Although your average punter Down Under takes his gambling far too seriously to let anything as petty as national pride ruin his enjoyment, "the race that stops a nation" might indeed halt Australia in its tracks tomorrow. For if Godolphin and Frankie Dettori get it right, then Mamool could easily become the first British-trained horse to win the Melbourne Cup
And that, rather like the monarchy, would be hard for Australians to stomach.
Since the two-mile handicap was first run in 1861, the first Tuesday of November has been Australia's day, when offices, shops and schools lock up early, pubs, bookies and restaurants fill up early and every self-respecting Aussie is in front of a television set for race time. The hype is so feverish and all-encompassing that it dwarfs our own Grand National to the status of a quirky irrelevance. This is so much more than a spectacle. Quite simply it is at the very heart of a nation.
It is therefore no surprise that most of Australia would rather see England lift the Rugby World Cup than a representative of the "Mother Country" landing the Melbourne. Indeed, in this city, where Aussie Rules is a religion and racing an irresistible temptation, what Melbournians know about rugby could be written on the back of their cherished betting slips. Their racing knowledge, meanwhile, is deep enough to tell them that Mamool is more than a fair bet to achieve the unthinkable tomorrow.
Godolphin have been here before, of course, having finished second twice and third once in a decade of trying. The Maktoums have made no secret that, together with the Kentucky Derby, this is at the head of their "most-wanted" list and Mamool represents their brightest hope since Kayf Tara's campaign faltered with a knee injury in the final days before the 1999 contest. "This year we have better horses than we've had in the past," Saeed bin Suroor, the trainer of Mamool and the Godolphin second-string here, Millstreet, said. "It is our best chance."
It is not just the ideal trip, nor a draw in the centre of the field that Bin Suroor described yesterday as "perfect", that make the Australian odds of around 6-1 seem generous in the extreme. As a double Group One winner in Germany this year, and as a former winner of the Queen's Vase at Royal Ascot, Mamool has form that few of his Australian rivals should be able to live with. Granted, the form book does not always travel over the equator reliably - the sprinter Choisir proving during the last Flat season that the Australian thoroughbreds are not as tardy as we might think they are - but this year's batch of home contenders do appear an ordinary lot.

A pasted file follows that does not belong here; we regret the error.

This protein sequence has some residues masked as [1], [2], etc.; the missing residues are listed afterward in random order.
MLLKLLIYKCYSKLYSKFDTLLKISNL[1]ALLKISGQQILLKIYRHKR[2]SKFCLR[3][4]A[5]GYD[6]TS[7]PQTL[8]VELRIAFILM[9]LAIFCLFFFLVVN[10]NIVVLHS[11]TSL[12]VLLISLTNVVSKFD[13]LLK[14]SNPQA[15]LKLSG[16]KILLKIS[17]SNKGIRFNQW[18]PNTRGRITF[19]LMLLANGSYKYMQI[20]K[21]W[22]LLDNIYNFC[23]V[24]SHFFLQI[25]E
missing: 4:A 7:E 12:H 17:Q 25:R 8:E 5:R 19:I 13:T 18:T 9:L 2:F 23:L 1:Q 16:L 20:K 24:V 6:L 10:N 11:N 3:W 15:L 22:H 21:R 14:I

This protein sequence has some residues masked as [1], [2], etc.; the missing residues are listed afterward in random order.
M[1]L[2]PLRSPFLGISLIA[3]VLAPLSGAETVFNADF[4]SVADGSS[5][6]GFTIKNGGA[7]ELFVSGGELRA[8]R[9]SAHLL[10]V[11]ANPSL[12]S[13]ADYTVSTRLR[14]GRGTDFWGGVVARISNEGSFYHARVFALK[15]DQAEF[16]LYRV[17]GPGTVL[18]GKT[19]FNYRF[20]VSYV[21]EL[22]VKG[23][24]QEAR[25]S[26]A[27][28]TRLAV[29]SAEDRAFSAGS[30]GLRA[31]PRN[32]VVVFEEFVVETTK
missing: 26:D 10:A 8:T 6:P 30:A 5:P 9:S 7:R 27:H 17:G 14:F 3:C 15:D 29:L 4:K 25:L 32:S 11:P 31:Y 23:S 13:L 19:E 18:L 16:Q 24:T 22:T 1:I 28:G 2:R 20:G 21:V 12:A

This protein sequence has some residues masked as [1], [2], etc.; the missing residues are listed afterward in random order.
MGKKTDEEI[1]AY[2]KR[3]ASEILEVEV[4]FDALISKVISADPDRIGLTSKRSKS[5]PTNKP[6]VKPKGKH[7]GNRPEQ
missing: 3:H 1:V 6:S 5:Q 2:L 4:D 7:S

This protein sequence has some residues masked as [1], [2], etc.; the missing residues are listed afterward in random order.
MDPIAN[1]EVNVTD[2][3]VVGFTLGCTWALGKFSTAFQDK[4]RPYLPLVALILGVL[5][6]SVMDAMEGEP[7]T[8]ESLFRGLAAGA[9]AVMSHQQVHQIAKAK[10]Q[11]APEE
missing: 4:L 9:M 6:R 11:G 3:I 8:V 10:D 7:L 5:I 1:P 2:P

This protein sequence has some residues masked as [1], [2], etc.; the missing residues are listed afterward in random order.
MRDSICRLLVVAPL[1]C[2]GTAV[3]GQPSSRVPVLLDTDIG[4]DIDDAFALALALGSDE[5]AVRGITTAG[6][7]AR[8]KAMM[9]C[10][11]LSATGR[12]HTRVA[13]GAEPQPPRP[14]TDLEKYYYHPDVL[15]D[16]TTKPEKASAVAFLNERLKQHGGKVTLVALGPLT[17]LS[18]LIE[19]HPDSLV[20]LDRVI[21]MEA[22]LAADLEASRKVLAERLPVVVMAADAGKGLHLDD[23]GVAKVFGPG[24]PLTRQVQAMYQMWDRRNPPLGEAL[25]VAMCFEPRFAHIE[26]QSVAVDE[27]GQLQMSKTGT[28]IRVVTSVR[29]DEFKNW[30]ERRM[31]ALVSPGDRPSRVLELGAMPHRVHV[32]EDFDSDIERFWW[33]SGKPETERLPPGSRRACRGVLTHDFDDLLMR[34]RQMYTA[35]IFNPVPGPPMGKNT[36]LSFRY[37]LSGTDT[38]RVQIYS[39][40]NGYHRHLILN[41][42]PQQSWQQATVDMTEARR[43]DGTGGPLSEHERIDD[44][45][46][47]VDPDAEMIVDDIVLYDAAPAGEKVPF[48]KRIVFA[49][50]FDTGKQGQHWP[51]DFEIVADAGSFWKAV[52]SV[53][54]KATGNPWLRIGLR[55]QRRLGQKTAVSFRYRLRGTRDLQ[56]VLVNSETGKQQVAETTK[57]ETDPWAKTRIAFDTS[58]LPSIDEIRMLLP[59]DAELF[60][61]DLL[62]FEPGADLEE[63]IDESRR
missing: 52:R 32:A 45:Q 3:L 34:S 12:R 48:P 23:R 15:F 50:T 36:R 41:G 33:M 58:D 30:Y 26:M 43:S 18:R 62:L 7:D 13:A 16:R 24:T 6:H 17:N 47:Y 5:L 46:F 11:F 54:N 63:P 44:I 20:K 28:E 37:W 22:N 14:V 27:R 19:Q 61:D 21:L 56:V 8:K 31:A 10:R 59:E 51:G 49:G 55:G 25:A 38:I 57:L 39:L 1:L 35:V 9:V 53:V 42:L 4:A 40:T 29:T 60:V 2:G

Bart Cummings, the legendary South Australian trainer who has won the Cup a record 11 times, has only the eminently beatable Frightening in the field, while Mummify, the hotpot who had been running Mamool close at the head of the market, looked capable of doing anything but on the track when trundling in eighth at Flemington in Saturday's carnival-opening Mackinnon Stakes. In fact, this wholly un-European practice of giving the runners prep races just days before the big one looks to have backfired this time with most of the fancied contenders not impressing. The progressive Distinctly Secret - third in the Mackinnon - could be the exception.
In contrast, the British contingent here, which comprises the Godolphin pair, James Given's Hugs Dancer and Alan Jarvis's Jardines Lookout, have been prepared with typical restraint. Given's 10-1 shot may even be the one to chase Mamool home, after an eye-catching run around the outside of the Caulfield Cup field a few weeks ago that caused many an Antipodean notebook to flip open.
The Irish, meanwhile, rest their hopes on the promising hurdler Holy Orders whose refusal to gallop in work this week has, unbelievably, merited front-page news here. That has not stopped the locals from backing Willie Mullins to emulate the feat of his countryman Dermot Weld, who remains the only European trainer to win the Cup, first with Vintage Crop in 1993 and again with Media Puzzle last year.
Those successes were almost welcomed by the 100,000 crowd which makes the annual pilgrimage to Flemington Park, a mere tram ride from the centre of the city, if only because it added some global lustre to what had been a distinctly southern hemisphere affair.
Everything comes at a price and tomorrow's may be having to watch Dettori perform one of those flying dismounts. That would no doubt signal a greater influx of European raiders in the future and thus the challenge for Australia's national treasure would begin in earnest. A victory for Godolphin could just be the rubber-stamping of the Melbourne Cup on the international calendar.
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